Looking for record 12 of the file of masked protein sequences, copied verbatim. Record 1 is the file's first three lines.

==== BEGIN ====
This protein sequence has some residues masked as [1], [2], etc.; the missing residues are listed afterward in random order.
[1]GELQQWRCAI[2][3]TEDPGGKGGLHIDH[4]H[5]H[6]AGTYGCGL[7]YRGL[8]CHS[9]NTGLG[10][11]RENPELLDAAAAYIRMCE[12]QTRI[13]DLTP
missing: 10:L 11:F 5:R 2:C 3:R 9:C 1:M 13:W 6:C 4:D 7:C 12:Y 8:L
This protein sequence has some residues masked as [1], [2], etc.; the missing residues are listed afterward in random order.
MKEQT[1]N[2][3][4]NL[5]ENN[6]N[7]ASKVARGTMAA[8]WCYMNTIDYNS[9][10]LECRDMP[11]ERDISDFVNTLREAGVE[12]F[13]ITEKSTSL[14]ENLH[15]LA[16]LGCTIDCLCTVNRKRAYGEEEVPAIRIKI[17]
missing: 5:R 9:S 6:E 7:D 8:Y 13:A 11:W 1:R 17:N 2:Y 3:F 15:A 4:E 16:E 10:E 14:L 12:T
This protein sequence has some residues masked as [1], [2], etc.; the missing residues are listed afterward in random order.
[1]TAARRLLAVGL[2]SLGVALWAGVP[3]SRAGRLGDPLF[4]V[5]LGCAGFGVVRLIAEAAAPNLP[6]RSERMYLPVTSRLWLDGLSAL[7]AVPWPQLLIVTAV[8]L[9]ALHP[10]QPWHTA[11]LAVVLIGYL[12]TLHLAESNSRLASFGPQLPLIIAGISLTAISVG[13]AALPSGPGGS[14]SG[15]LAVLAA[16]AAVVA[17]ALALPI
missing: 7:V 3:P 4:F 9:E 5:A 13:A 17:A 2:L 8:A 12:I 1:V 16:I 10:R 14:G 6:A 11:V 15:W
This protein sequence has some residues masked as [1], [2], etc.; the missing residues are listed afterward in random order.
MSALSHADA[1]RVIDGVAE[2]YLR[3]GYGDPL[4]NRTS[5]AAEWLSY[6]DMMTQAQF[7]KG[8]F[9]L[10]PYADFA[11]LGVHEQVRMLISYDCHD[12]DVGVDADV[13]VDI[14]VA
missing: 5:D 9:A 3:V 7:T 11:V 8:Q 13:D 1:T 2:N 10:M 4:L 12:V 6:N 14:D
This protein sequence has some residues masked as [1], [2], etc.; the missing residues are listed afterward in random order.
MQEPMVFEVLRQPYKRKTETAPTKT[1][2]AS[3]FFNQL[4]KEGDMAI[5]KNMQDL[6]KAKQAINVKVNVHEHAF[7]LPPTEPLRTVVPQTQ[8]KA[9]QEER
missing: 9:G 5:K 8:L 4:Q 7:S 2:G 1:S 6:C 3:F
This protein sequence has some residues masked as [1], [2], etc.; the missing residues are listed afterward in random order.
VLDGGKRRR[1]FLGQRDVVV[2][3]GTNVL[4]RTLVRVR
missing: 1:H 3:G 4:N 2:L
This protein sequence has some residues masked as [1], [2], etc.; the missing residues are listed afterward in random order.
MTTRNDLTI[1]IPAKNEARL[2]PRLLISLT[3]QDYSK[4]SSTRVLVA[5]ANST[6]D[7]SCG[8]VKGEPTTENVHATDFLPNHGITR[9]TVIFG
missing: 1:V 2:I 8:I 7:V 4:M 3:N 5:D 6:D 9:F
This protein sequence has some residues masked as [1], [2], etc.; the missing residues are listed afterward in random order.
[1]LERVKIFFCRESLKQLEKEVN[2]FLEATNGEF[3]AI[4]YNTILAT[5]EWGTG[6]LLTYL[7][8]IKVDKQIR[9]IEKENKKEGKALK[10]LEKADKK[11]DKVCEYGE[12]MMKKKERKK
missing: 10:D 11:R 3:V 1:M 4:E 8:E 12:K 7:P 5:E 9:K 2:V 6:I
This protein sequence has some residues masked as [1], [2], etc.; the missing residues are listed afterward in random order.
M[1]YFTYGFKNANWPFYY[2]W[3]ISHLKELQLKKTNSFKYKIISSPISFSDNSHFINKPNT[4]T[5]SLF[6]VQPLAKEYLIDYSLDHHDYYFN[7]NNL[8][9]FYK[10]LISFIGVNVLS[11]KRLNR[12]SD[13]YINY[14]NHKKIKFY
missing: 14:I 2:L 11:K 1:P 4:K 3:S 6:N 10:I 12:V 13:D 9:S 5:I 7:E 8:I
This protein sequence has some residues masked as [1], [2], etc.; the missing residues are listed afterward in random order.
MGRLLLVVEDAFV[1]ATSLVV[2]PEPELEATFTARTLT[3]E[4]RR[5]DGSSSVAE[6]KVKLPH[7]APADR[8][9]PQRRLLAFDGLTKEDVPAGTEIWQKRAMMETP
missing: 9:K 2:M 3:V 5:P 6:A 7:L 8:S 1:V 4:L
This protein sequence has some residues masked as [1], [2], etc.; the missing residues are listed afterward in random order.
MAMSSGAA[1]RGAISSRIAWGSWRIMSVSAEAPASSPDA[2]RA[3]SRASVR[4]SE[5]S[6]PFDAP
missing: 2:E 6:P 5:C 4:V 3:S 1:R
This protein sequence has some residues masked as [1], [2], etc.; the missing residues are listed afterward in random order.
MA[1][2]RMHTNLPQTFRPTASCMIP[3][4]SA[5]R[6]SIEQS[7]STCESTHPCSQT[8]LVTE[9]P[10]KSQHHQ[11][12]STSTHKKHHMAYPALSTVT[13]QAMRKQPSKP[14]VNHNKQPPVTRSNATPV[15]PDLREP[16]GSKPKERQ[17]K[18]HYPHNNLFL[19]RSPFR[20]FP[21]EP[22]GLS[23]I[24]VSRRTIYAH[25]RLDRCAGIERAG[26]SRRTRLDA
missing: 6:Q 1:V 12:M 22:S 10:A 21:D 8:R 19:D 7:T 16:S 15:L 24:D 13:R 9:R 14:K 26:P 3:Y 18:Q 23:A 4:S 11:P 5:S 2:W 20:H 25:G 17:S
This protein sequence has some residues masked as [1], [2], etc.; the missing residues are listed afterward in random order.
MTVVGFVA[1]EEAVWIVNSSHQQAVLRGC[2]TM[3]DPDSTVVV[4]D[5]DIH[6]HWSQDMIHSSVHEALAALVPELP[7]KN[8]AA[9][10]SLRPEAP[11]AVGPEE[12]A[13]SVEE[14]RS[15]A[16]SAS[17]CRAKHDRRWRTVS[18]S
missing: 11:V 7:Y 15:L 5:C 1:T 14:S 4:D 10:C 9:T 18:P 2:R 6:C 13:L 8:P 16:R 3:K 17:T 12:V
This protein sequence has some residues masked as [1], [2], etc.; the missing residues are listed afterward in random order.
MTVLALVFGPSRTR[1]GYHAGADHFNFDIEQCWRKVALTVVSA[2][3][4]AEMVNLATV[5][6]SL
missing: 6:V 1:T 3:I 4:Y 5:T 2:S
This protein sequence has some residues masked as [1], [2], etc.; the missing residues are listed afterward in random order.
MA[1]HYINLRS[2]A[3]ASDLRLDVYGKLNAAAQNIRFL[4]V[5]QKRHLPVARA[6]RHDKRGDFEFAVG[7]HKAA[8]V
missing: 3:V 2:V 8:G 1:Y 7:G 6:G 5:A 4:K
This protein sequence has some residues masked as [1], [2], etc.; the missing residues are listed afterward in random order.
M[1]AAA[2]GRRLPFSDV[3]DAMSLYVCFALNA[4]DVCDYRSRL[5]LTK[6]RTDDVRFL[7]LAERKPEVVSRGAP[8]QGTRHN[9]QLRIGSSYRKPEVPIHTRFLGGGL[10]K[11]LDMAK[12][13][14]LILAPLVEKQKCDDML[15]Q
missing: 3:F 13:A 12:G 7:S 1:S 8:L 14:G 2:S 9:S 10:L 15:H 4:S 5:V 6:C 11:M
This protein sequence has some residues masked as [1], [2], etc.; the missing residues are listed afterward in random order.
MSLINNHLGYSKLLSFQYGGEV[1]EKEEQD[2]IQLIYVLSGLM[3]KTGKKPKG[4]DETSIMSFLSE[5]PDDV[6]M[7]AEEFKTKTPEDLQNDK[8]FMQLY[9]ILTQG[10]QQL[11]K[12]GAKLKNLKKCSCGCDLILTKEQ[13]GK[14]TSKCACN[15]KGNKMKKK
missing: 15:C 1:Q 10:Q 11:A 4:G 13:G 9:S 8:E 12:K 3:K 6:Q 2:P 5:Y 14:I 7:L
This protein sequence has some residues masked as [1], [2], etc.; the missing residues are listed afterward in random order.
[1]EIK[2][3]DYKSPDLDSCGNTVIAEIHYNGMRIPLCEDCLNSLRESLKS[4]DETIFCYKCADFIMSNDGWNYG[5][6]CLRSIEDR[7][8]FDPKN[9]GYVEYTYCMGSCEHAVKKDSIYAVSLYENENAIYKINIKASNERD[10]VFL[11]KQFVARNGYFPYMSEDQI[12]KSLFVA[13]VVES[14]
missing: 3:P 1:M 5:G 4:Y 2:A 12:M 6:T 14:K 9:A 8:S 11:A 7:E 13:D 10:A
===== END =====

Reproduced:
This protein sequence has some residues masked as [1], [2], etc.; the missing residues are listed afterward in random order.
MA[1][2]RMHTNLPQTFRPTASCMIP[3][4]SA[5]R[6]SIEQS[7]STCESTHPCSQT[8]LVTE[9]P[10]KSQHHQ[11][12]STSTHKKHHMAYPALSTVT[13]QAMRKQPSKP[14]VNHNKQPPVTRSNATPV[15]PDLREP[16]GSKPKERQ[17]K[18]HYPHNNLFL[19]RSPFR[20]FP[21]EP[22]GLS[23]I[24]VSRRTIYAH[25]RLDRCAGIERAG[26]SRRTRLDA
missing: 6:Q 1:V 12:M 22:S 10:A 21:D 8:R 19:D 7:T 16:S 15:L 24:D 13:R 9:R 14:K 26:P 3:Y 18:Q 23:A 4:S 11:P 5:S 2:W 20:H 25:G 17:S